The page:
Originally written on isportsweb.com  |  Last updated 5/16/13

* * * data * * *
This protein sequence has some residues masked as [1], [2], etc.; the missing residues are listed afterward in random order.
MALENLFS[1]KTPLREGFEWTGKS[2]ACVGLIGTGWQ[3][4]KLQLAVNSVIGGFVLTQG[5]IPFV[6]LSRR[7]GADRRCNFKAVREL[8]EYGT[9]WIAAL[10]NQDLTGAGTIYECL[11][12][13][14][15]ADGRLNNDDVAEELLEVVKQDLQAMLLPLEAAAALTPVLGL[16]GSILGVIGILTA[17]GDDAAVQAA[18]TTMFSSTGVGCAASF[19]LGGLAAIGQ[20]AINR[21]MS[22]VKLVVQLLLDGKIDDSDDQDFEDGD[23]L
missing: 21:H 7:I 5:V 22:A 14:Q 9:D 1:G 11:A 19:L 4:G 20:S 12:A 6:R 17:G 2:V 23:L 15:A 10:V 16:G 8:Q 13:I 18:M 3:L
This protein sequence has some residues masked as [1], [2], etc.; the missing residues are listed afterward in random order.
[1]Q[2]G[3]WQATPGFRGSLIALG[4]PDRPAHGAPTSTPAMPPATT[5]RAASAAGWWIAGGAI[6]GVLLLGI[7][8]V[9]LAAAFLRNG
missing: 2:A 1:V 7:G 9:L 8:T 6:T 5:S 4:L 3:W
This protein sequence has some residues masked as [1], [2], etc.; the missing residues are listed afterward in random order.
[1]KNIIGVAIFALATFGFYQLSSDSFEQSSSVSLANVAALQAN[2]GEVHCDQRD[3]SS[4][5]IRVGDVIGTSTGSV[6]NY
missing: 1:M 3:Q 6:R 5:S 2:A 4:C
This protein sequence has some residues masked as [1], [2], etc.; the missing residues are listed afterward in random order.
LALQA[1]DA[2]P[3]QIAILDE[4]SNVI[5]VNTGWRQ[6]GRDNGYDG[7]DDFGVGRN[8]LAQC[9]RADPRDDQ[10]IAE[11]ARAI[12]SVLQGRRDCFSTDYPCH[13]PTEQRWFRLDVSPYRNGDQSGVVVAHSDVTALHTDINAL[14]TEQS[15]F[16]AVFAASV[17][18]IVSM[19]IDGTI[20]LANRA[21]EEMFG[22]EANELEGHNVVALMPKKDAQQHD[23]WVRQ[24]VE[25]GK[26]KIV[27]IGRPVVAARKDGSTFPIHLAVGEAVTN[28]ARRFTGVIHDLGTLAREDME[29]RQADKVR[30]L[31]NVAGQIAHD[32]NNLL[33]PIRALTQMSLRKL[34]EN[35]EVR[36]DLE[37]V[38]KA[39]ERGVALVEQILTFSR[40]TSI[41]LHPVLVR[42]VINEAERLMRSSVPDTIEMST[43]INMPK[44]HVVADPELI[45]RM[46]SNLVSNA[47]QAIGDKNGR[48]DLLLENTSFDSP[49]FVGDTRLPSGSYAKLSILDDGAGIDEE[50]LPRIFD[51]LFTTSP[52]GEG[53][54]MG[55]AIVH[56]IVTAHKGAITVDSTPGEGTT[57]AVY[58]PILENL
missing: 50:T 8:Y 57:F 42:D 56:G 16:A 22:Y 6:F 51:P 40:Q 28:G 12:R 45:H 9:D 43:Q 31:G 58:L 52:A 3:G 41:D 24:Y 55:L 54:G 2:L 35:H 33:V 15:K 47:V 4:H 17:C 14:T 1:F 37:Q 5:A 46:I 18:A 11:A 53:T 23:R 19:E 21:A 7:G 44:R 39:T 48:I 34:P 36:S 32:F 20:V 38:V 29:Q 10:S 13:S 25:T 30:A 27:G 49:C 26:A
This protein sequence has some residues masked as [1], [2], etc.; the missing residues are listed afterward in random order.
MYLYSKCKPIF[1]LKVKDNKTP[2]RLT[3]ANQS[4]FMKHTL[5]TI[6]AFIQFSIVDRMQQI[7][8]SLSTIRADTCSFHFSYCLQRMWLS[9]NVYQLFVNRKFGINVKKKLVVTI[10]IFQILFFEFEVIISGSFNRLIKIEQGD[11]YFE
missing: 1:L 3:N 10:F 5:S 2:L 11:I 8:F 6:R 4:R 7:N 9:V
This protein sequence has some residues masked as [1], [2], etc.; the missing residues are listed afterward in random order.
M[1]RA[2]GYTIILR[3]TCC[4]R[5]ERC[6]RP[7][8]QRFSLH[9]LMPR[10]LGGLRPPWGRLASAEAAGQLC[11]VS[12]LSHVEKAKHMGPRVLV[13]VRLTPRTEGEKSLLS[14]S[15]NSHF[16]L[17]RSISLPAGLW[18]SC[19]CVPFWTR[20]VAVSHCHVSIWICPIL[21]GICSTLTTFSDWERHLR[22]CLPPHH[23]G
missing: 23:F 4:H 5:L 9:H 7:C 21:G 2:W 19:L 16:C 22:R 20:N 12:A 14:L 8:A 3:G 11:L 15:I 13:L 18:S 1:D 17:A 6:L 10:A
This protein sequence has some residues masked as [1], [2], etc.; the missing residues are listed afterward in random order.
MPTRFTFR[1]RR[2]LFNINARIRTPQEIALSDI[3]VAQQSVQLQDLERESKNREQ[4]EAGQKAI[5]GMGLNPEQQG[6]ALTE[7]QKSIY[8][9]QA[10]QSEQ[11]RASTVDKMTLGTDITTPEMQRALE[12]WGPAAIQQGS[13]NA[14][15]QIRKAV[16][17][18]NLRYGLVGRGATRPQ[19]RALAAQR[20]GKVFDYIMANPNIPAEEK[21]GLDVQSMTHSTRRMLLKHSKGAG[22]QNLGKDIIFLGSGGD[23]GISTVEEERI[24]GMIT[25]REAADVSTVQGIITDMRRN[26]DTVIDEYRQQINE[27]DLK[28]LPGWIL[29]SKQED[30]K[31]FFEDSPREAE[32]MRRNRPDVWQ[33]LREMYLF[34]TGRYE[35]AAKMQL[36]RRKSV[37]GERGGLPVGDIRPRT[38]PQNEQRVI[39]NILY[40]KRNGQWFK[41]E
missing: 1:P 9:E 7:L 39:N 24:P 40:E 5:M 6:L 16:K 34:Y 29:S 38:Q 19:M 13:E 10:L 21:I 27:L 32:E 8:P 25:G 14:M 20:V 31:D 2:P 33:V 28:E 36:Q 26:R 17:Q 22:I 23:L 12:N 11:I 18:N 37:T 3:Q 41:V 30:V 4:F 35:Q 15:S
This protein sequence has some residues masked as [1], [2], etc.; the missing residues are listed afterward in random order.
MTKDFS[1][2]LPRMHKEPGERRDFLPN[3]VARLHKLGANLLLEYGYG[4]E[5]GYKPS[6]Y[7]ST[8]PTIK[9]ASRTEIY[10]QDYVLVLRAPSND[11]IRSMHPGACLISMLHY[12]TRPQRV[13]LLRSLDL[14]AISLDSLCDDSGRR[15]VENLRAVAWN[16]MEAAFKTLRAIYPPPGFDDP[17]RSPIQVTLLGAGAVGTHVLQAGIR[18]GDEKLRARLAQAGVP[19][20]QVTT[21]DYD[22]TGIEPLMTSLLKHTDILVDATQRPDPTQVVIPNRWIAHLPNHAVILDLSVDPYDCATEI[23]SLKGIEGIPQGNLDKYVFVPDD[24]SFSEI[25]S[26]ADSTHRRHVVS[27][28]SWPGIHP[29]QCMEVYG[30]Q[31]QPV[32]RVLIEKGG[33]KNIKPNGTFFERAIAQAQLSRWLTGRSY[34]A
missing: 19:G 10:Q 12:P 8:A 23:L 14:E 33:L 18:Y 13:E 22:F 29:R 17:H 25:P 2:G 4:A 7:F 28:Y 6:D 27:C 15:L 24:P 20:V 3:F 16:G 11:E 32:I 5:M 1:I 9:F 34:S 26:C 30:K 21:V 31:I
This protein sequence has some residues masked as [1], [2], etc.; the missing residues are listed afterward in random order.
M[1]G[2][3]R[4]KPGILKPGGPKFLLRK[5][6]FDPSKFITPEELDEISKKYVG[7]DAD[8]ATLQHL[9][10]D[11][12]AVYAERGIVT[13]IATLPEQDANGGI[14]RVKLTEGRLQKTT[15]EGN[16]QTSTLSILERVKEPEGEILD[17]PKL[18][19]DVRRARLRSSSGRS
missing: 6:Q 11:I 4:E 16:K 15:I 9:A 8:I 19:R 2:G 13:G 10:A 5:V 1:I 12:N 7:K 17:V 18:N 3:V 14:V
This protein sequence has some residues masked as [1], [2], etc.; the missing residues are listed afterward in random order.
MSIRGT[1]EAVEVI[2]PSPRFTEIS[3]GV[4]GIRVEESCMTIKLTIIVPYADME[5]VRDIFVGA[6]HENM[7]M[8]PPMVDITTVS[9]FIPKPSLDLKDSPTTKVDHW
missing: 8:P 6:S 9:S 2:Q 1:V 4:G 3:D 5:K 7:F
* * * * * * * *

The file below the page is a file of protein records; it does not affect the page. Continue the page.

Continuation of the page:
If the Dodgers are going to turn things around this season, it may come down to the number four.  As in players, that is. Zack Greinke’s return to the rotation is one major step towards the Dodgers turning the season around. The Dodgers $147 million man, Zack Greinke, returned to the rotation Wednesday night for the first time since April 11th and pitched well in the Dodgers 3-1 win over the Nationals.  He gave up one run over 5.1 innings of work. “It’s pretty amazing what this guy was able to do tonight,” Dodgers manager Don Mattingly said in relation to Greinke’s first start since breaking his collarbone in a brawl with Carlos Quentin of the Padres. Greinke’s return may be just one step in a four step process to get the Dodgers turned around. Step one, of course, is Clayton Kershaw. And the man delivers in more ways than one.  He has given up just two runs in his last four starts and currently leads the National League in ERA and innings pitched. He trails only the Pirates AJ Burnett in strikeouts.  The new question isn’t if Kershaw will become a $200 million pitcher; the question is when. Kershaw is in the second year of a three year, $19 million contract and can become a free agent after the 2014 season. There have been rumblings of a long term contract but nothing of substance. It seems like Kershaw can command more after each start.  Justin Verlander’s $180 million deal with the Tigers (an option in 2020 could bring the final number to $202 million) is simply going to be the starting point for  Kershaw. Part three of the puzzle is Matt Kemp. Without a healthy Kemp, the Dodgers chances of going to the playoffs are slim and none. There was plenty to worry about when Kemp was hitting .206 in mid-April. The thought was Kemp hadn’t recovered from off season shoulder surgery.  Although it appears Kemp is still lacking “pop” in his swing as evidenced by his one home run in 2013,  he is currently on a 14 game hitting streak and hitting .342 over his last 10 games. The quartet is rounded out by Andre Ethier.  Ethier, like Kemp, struggled in April and was hitting just .244 at month’s end.  Fortunately, May is a different story.  Ethier is batting .311 for the month and has eight hits in his last five games. The hitters acquired in last season’s trade with the Red Sox have done reasonably well. Adrian Gonzalez is batting .349 and leads the team in RBI’s with 27.   The issue is whether Gonzalez will be able to provide the power hitting the Dodgers thought they were getting. He  has hit just 22 home runs dating back to last season after averaging 32 home runs a season the previous five years.   My  hunch is baseball’s crackdown on PRD’s may be a factor in there somewhere. Outfielder Carl Crawford is currently batting .311 and has become the “spark” at the top of the line-up the Dodgers haven’t had since Rafael Furcal. Unfortunately, pitcher Josh Beckett looks exactly like the pitcher who Red Sox fans believed lost his desire to pitch when he admitted to golfing on his days of.  Beckett is 0-5 with a 5.19 ERA this season and is just 2-8 as a Dodger dating back to last season.  Beckett has pitched more than six innings just once in his eight starts.  He recently went on the 15 day DL with a groin injury and could be relegated to the bullpen upon his return. His “fate” will most likely hinge on how well, or poorly, the current fourth and fifth starters, Chris Capuano and Matt Magill, do. Capuano gave up just one run in his last start but it was against the Marlins.  Magill, a local kid from Simi Valley, California,  has been up and down. He pitched well in his debut back on April 27th giving up two runs in 6.2 innings.  He followed that up with a horrible start against the Giants surrendering five runs in 1.1 innings.  In his last start on May 10th versus the Marlins, Magill was pulled after five innings and the score knotted at three. But forgetting the former BoSox and the questionable depth at the back end of the rotation, the fact is the Dodgers chances to make it to the final five in October will fall upon the eight shoulders of the current big four.
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